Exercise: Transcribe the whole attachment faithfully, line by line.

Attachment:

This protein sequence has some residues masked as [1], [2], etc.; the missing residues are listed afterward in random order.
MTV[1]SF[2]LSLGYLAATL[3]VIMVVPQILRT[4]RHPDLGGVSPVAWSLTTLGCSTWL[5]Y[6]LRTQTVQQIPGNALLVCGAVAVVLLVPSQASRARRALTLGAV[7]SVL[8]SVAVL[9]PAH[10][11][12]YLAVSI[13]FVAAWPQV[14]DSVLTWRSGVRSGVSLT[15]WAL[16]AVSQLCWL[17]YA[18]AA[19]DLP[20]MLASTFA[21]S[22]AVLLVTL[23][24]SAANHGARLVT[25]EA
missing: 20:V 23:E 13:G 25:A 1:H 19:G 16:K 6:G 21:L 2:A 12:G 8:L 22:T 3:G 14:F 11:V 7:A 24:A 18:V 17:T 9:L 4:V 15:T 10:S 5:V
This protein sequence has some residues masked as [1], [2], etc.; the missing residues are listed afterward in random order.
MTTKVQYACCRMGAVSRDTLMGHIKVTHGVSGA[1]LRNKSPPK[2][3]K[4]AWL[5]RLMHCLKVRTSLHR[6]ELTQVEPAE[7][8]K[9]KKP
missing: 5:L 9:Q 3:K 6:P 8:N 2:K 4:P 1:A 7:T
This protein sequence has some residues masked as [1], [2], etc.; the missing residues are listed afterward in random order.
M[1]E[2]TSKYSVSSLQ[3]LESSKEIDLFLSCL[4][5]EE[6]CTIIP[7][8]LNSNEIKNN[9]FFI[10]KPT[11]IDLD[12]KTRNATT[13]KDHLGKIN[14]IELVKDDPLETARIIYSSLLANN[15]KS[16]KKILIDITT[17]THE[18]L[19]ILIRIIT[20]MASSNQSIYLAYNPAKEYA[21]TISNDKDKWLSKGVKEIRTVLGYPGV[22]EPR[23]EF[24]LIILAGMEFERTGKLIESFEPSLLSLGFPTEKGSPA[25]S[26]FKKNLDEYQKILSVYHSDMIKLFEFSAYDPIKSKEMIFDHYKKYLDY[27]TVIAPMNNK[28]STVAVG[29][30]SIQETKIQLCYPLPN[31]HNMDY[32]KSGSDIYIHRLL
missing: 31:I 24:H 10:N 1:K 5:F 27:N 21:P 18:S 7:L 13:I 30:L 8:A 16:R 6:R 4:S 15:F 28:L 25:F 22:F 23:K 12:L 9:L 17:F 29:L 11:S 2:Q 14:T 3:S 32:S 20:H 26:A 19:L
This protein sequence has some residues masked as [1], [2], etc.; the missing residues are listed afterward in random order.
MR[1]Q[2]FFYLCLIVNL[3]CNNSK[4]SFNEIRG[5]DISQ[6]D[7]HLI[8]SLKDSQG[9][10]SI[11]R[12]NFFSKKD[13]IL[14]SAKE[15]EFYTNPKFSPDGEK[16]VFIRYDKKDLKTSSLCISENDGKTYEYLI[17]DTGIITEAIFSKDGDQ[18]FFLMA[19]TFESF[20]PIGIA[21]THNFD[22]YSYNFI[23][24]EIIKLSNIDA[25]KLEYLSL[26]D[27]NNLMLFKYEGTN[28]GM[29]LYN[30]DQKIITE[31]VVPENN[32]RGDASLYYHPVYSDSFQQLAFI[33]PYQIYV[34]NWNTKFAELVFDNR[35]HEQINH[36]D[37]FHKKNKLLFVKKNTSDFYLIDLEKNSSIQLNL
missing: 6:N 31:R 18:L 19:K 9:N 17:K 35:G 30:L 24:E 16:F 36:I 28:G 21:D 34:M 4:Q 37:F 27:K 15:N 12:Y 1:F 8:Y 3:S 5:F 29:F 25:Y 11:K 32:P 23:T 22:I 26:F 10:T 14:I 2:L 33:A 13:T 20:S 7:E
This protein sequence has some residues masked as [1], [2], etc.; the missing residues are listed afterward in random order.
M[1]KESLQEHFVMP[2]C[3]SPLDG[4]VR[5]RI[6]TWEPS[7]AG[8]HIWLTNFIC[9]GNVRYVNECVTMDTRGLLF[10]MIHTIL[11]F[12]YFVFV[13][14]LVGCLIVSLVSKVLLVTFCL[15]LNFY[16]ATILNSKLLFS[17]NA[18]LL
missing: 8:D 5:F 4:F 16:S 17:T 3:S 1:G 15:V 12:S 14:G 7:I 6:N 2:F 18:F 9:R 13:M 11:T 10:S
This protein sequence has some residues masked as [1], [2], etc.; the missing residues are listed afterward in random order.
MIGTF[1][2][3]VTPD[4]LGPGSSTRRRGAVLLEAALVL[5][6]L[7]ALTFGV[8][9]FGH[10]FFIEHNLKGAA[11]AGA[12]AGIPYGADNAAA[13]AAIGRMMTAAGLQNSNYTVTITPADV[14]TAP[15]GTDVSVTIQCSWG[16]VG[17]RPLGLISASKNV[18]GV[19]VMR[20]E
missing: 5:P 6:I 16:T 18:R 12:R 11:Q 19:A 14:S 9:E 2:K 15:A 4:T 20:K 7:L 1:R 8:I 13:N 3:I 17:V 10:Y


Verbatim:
This protein sequence has some residues masked as [1], [2], etc.; the missing residues are listed afterward in random order.
MTV[1]SF[2]LSLGYLAATL[3]VIMVVPQILRT[4]RHPDLGGVSPVAWSLTTLGCSTWL[5]Y[6]LRTQTVQQIPGNALLVCGAVAVVLLVPSQASRARRALTLGAV[7]SVL[8]SVAVL[9]PAH[10][11][12]YLAVSI[13]FVAAWPQV[14]DSVLTWRSGVRSGVSLT[15]WAL[16]AVSQLCWL[17]YA[18]AA[19]DLP[20]MLASTFA[21]S[22]AVLLVTL[23][24]SAANHGARLVT[25]EA
missing: 20:V 23:E 13:G 25:A 1:H 19:G 16:K 6:G 21:L 2:A 12:G 8:L 22:T 3:G 14:F 11:V 7:A 24:A 18:V 17:T 9:L 4:V 15:T 10:S 5:V
This protein sequence has some residues masked as [1], [2], etc.; the missing residues are listed afterward in random order.
MTTKVQYACCRMGAVSRDTLMGHIKVTHGVSGA[1]LRNKSPPK[2][3]K[4]AWL[5]RLMHCLKVRTSLHR[6]ELTQVEPAE[7][8]K[9]KKP
missing: 5:L 9:Q 3:K 6:P 8:N 2:K 4:P 1:A 7:T
This protein sequence has some residues masked as [1], [2], etc.; the missing residues are listed afterward in random order.
M[1]E[2]TSKYSVSSLQ[3]LESSKEIDLFLSCL[4][5]EE[6]CTIIP[7][8]LNSNEIKNN[9]FFI[10]KPT[11]IDLD[12]KTRNATT[13]KDHLGKIN[14]IELVKDDPLETARIIYSSLLANN[15]KS[16]KKILIDITT[17]THE[18]L[19]ILIRIIT[20]MASSNQSIYLAYNPAKEYA[21]TISNDKDKWLSKGVKEIRTVLGYPGV[22]EPR[23]EF[24]LIILAGMEFERTGKLIESFEPSLLSLGFPTEKGSPA[25]S[26]FKKNLDEYQKILSVYHSDMIKLFEFSAYDPIKSKEMIFDHYKKYLDY[27]TVIAPMNNK[28]STVAVG[29][30]SIQETKIQLCYPLPN[31]HNMDY[32]KSGSDIYIHRLL
missing: 31:I 24:H 10:N 1:K 5:F 27:N 21:P 18:S 7:L 13:I 30:L 8:A 16:R 6:R 4:S 15:F 28:L 25:F 22:F 23:K 12:L 9:L 17:F 29:L 11:S 2:Q 14:T 3:S 32:S 20:H 26:A 19:L
This protein sequence has some residues masked as [1], [2], etc.; the missing residues are listed afterward in random order.
MR[1]Q[2]FFYLCLIVNL[3]CNNSK[4]SFNEIRG[5]DISQ[6]D[7]HLI[8]SLKDSQG[9][10]SI[11]R[12]NFFSKKD[13]IL[14]SAKE[15]EFYTNPKFSPDGEK[16]VFIRYDKKDLKTSSLCISENDGKTYEYLI[17]DTGIITEAIFSKDGDQ[18]FFLMA[19]TFESF[20]PIGIA[21]THNFD[22]YSYNFI[23][24]EIIKLSNIDA[25]KLEYLSL[26]D[27]NNLMLFKYEGTN[28]GM[29]LYN[30]DQKIITE[31]VVPENN[32]RGDASLYYHPVYSDSFQQLAFI[33]PYQIYV[34]NWNTKFAELVFDNR[35]HEQINH[36]D[37]FHKKNKLLFVKKNTSDFYLIDLEKNSSIQLNL
missing: 6:N 31:R 18:L 19:K 9:N 17:K 35:G 30:L 24:E 16:F 36:I 28:G 21:D 34:M 4:Q 37:F 27:K 15:N 12:Y 1:F 8:Y 3:S 5:F 29:F 25:Y 11:K 32:P 23:T 22:I 26:F 10:T 14:I 2:L 33:A 13:T 20:S 7:E
This protein sequence has some residues masked as [1], [2], etc.; the missing residues are listed afterward in random order.
M[1]KESLQEHFVMP[2]C[3]SPLDG[4]VR[5]RI[6]TWEPS[7]AG[8]HIWLTNFIC[9]GNVRYVNECVTMDTRGLLF[10]MIHTIL[11]F[12]YFVFV[13][14]LVGCLIVSLVSKVLLVTFCL[15]LNFY[16]ATILNSKLLFS[17]NA[18]LL
missing: 8:D 5:F 4:F 16:S 17:T 3:S 1:G 15:V 12:S 14:G 7:I 6:N 2:F 18:F 9:R 13:M 11:T 10:S
This protein sequence has some residues masked as [1], [2], etc.; the missing residues are listed afterward in random order.
MIGTF[1][2][3]VTPD[4]LGPGSSTRRRGAVLLEAALVL[5][6]L[7]ALTFGV[8][9]FGH[10]FFIEHNLKGAA[11]AGA[12]AGIPYGADNAAA[13]AAIGRMMTAAGLQNSNYTVTITPADV[14]TAP[15]GTDVSVTIQCSWG[16]VG[17]RPLGLISASKNV[18]GV[19]VMR[20]E
missing: 5:P 6:I 16:T 18:R 12:R 11:Q 19:A 14:S 9:E 2:K 15:A 4:T 20:K 7:L 1:R 8:I 13:N 3:I 17:V 10:Y